This drama is based on the true story of Karen Silkwood (Meryl Streep), who works at a nuclear facility, who was purposefully contaminated, psychologically tortured and possibly murdered to prevent her from exposing blatant worker safety violations at the plant.
One of Nichols' best films, Silkwood is effective as factual reportage and portrait of working class life (rare sight in Hollywood cinema), with terrific performances by Meryl Streep, as a new type of American heroine, and Cher, as her lesbian roommate
The facts it can lay its hands on do not support a politically alarming or dramatically compelling conclusion to the mysteries of this case. Nor do they lead to a very uplifting statement about the motives and character of its central figure.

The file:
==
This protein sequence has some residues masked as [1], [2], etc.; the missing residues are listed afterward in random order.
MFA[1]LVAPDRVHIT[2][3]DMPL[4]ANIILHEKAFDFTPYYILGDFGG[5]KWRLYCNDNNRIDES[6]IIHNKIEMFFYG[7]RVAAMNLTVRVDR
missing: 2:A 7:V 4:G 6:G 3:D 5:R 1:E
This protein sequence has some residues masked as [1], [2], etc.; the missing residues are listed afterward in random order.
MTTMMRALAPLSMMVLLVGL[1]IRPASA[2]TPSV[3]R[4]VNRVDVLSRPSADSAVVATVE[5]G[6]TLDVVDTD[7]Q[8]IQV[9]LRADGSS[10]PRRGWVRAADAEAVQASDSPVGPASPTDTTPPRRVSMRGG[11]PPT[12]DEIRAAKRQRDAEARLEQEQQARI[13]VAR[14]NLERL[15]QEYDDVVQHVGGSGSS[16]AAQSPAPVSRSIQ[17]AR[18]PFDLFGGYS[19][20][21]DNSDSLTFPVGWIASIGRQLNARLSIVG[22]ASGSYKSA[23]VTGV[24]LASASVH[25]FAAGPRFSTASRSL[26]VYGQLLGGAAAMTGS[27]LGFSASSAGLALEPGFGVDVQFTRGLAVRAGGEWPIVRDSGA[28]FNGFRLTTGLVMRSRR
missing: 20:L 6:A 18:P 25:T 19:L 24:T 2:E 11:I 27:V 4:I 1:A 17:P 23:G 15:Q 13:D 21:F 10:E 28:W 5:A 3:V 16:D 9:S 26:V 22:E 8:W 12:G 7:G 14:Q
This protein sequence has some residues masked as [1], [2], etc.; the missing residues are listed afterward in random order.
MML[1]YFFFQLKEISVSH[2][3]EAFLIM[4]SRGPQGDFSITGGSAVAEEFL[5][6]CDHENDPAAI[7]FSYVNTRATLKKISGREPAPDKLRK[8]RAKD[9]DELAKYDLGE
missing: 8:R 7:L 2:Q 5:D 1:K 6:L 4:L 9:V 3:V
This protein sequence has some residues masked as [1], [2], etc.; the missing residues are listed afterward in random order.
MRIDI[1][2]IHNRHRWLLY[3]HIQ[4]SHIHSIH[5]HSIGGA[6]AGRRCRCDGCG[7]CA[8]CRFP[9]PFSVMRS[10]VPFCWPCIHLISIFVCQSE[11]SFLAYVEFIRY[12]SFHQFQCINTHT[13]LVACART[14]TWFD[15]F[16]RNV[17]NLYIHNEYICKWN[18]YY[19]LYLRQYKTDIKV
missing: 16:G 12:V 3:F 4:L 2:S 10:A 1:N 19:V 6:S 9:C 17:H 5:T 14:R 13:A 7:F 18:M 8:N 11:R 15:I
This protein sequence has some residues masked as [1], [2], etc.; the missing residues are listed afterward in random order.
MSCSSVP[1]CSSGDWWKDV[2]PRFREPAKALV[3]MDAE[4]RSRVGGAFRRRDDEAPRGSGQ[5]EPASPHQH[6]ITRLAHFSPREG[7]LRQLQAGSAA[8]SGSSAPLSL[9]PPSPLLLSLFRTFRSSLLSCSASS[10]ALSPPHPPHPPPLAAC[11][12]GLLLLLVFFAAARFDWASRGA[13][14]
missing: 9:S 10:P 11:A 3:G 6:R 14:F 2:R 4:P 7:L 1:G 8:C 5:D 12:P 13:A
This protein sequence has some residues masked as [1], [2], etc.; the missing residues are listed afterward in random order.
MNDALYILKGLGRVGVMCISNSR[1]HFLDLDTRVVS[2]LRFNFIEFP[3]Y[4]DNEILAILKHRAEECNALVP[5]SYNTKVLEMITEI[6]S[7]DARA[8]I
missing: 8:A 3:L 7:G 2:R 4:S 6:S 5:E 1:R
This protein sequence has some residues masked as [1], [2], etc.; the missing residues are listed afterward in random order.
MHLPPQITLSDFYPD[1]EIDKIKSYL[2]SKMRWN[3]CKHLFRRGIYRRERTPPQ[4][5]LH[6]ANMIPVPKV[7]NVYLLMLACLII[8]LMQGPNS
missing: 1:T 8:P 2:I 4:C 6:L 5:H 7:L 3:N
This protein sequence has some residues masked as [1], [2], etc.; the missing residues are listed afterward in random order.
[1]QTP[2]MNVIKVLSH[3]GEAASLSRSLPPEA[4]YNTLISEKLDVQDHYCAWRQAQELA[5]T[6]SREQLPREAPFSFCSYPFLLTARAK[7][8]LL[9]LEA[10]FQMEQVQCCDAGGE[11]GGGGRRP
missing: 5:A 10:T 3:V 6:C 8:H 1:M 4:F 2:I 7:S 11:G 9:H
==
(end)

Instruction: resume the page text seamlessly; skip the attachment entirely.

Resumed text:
Silkwood is the story of an ordinary woman, hard-working and passionate, funny and screwed-up, who made those people mad simply because she told the truth as she saw it and did what she thought was right.
The film seems... unconvincing when it tries to argue the case of Silkwood's martyrdom, but it soars magnificently when it confines itself to the drama of one woman's courage in renouncing complacency for action.
Extraordinary portrayals of everyday people characterize the contribution of director Mike Nichols' talented diverse cast. Once again, Nichols justifies his past plaudits for bringing the best out of his players.